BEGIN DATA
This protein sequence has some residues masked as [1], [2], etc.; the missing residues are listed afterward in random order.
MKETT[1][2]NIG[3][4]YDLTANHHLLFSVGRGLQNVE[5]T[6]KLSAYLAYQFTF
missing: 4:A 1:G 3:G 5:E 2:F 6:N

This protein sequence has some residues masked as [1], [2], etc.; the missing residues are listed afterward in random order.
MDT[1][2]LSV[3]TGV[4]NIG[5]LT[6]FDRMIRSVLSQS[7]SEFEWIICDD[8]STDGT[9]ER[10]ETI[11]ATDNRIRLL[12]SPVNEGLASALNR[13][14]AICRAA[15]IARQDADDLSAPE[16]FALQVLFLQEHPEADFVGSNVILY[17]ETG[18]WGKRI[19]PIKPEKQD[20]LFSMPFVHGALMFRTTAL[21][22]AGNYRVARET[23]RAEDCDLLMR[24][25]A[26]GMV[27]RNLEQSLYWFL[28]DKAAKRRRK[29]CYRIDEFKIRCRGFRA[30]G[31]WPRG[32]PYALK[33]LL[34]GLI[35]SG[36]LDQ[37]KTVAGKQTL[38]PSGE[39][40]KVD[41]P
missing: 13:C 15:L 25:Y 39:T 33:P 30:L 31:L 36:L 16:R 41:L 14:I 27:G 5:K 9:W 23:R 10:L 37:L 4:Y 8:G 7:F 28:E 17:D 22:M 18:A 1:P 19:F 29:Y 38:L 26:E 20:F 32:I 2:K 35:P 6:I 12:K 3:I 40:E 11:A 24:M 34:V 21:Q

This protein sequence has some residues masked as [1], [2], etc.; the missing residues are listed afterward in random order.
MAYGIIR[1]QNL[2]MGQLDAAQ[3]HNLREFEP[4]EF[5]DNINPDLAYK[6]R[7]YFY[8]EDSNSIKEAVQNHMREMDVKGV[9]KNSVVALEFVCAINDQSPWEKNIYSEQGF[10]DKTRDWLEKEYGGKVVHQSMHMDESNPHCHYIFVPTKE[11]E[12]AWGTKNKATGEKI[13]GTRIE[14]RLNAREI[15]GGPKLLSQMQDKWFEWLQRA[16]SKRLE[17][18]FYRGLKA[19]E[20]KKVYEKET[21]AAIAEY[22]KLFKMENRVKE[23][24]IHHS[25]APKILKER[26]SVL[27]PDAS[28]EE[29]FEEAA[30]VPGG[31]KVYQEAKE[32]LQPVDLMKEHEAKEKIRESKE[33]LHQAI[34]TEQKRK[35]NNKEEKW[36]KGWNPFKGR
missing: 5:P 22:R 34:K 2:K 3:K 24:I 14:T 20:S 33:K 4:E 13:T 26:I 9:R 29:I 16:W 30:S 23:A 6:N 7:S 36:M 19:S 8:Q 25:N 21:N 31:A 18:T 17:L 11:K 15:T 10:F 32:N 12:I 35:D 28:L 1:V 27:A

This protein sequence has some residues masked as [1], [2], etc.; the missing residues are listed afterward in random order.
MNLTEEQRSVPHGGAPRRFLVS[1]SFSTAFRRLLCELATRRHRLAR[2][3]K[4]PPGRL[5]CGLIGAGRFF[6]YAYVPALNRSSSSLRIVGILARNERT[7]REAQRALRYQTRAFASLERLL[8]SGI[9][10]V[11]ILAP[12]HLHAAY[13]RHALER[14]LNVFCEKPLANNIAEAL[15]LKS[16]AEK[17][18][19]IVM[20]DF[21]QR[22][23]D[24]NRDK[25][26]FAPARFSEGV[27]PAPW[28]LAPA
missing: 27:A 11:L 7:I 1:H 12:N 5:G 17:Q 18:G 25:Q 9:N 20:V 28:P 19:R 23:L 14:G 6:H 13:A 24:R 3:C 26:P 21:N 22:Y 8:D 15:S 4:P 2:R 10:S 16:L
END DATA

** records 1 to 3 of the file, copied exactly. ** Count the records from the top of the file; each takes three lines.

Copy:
This protein sequence has some residues masked as [1], [2], etc.; the missing residues are listed afterward in random order.
MKETT[1][2]NIG[3][4]YDLTANHHLLFSVGRGLQNVE[5]T[6]KLSAYLAYQFTF
missing: 4:A 1:G 3:G 5:E 2:F 6:N

This protein sequence has some residues masked as [1], [2], etc.; the missing residues are listed afterward in random order.
MDT[1][2]LSV[3]TGV[4]NIG[5]LT[6]FDRMIRSVLSQS[7]SEFEWIICDD[8]STDGT[9]ER[10]ETI[11]ATDNRIRLL[12]SPVNEGLASALNR[13][14]AICRAA[15]IARQDADDLSAPE[16]FALQVLFLQEHPEADFVGSNVILY[17]ETG[18]WGKRI[19]PIKPEKQD[20]LFSMPFVHGALMFRTTAL[21][22]AGNYRVARET[23]RAEDCDLLMR[24][25]A[26]GMV[27]RNLEQSLYWFL[28]DKAAKRRRK[29]CYRIDEFKIRCRGFRA[30]G[31]WPRG[32]PYALK[33]LL[34]GLI[35]SG[36]LDQ[37]KTVAGKQTL[38]PSGE[39][40]KVD[41]P
missing: 13:C 15:L 25:Y 39:T 33:P 30:L 31:L 36:L 16:R 41:L 14:I 27:G 5:K 9:W 23:R 10:L 37:L 4:Y 8:G 7:F 28:E 17:D 22:M 18:A 1:P 19:F 29:Y 38:L 26:E 20:F 32:I 2:K 35:P 6:I 12:K 3:I 40:E 11:A 24:M 34:V 21:Q

This protein sequence has some residues masked as [1], [2], etc.; the missing residues are listed afterward in random order.
MAYGIIR[1]QNL[2]MGQLDAAQ[3]HNLREFEP[4]EF[5]DNINPDLAYK[6]R[7]YFY[8]EDSNSIKEAVQNHMREMDVKGV[9]KNSVVALEFVCAINDQSPWEKNIYSEQGF[10]DKTRDWLEKEYGGKVVHQSMHMDESNPHCHYIFVPTKE[11]E[12]AWGTKNKATGEKI[13]GTRIE[14]RLNAREI[15]GGPKLLSQMQDKWFEWLQRA[16]SKRLE[17][18]FYRGLKA[19]E[20]KKVYEKET[21]AAIAEY[22]KLFKMENRVKE[23][24]IHHS[25]APKILKER[26]SVL[27]PDAS[28]EE[29]FEEAA[30]VPGG[31]KVYQEAKE[32]LQPVDLMKEHEAKEKIRESKE[33]LHQAI[34]TEQKRK[35]NNKEEKW[36]KGWNPFKGR
missing: 5:P 22:R 34:K 2:K 3:K 24:I 14:T 20:S 33:K 4:E 13:T 26:I 9:R 29:I 16:W 30:S 23:A 6:N 7:S 36:M 19:S 8:Q 25:N 21:N 31:A 18:T 17:L 11:K 15:T 10:F 32:N 12:I 35:D 28:L 1:V 27:A